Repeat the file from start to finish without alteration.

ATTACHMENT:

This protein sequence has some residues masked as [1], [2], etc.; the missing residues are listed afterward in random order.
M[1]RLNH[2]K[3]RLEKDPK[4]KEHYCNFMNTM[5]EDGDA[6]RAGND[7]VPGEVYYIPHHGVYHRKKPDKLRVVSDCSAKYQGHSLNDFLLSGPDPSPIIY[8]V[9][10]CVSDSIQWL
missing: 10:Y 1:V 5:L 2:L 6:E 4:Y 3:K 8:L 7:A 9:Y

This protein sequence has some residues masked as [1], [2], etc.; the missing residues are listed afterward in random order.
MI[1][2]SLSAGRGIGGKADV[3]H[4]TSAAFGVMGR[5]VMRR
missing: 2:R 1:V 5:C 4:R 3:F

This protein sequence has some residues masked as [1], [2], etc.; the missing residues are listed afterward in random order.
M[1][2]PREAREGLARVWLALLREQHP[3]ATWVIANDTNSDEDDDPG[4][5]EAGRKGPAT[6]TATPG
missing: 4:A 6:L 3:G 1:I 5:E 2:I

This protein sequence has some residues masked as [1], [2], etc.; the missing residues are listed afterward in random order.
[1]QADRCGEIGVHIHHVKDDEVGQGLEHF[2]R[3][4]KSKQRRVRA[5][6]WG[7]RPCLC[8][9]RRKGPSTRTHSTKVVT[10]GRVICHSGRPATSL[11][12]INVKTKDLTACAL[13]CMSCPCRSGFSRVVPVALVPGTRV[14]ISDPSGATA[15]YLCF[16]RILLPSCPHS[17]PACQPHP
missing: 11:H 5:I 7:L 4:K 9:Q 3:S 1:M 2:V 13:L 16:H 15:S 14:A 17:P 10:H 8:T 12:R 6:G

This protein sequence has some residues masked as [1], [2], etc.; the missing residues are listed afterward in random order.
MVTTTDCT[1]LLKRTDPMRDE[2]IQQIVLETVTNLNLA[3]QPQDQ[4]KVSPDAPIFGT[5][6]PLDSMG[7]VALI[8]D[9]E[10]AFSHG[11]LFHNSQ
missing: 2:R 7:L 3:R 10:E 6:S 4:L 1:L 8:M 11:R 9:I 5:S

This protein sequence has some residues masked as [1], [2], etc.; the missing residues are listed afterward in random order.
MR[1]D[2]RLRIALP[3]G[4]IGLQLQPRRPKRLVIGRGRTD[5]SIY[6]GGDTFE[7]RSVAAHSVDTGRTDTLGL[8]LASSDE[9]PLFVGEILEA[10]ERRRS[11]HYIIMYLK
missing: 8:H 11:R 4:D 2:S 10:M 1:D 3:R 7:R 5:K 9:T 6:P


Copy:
This protein sequence has some residues masked as [1], [2], etc.; the missing residues are listed afterward in random order.
M[1]RLNH[2]K[3]RLEKDPK[4]KEHYCNFMNTM[5]EDGDA[6]RAGND[7]VPGEVYYIPHHGVYHRKKPDKLRVVSDCSAKYQGHSLNDFLLSGPDPSPIIY[8]V[9][10]CVSDSIQWL
missing: 10:Y 1:V 5:L 2:L 6:E 4:Y 3:K 8:L 7:A 9:Y

This protein sequence has some residues masked as [1], [2], etc.; the missing residues are listed afterward in random order.
MI[1][2]SLSAGRGIGGKADV[3]H[4]TSAAFGVMGR[5]VMRR
missing: 2:R 1:V 5:C 4:R 3:F

This protein sequence has some residues masked as [1], [2], etc.; the missing residues are listed afterward in random order.
M[1][2]PREAREGLARVWLALLREQHP[3]ATWVIANDTNSDEDDDPG[4][5]EAGRKGPAT[6]TATPG
missing: 4:A 6:L 3:G 1:I 5:E 2:I

This protein sequence has some residues masked as [1], [2], etc.; the missing residues are listed afterward in random order.
[1]QADRCGEIGVHIHHVKDDEVGQGLEHF[2]R[3][4]KSKQRRVRA[5][6]WG[7]RPCLC[8][9]RRKGPSTRTHSTKVVT[10]GRVICHSGRPATSL[11][12]INVKTKDLTACAL[13]CMSCPCRSGFSRVVPVALVPGTRV[14]ISDPSGATA[15]YLCF[16]RILLPSCPHS[17]PACQPHP
missing: 11:H 5:I 7:L 4:K 9:Q 3:S 1:M 2:V 13:L 16:H 15:S 14:A 17:P 10:H 8:T 12:R 6:G

This protein sequence has some residues masked as [1], [2], etc.; the missing residues are listed afterward in random order.
MVTTTDCT[1]LLKRTDPMRDE[2]IQQIVLETVTNLNLA[3]QPQDQ[4]KVSPDAPIFGT[5][6]PLDSMG[7]VALI[8]D[9]E[10]AFSHG[11]LFHNSQ
missing: 2:R 7:L 3:R 10:E 6:S 4:L 1:L 8:M 11:R 9:I 5:S

This protein sequence has some residues masked as [1], [2], etc.; the missing residues are listed afterward in random order.
MR[1]D[2]RLRIALP[3]G[4]IGLQLQPRRPKRLVIGRGRTD[5]SIY[6]GGDTFE[7]RSVAAHSVDTGRTDTLGL[8]LASSDE[9]PLFVGEILEA[10]ERRRS[11]HYIIMYLK
missing: 8:H 11:R 4:D 2:S 10:M 1:D 3:R 7:R 5:K 9:T 6:P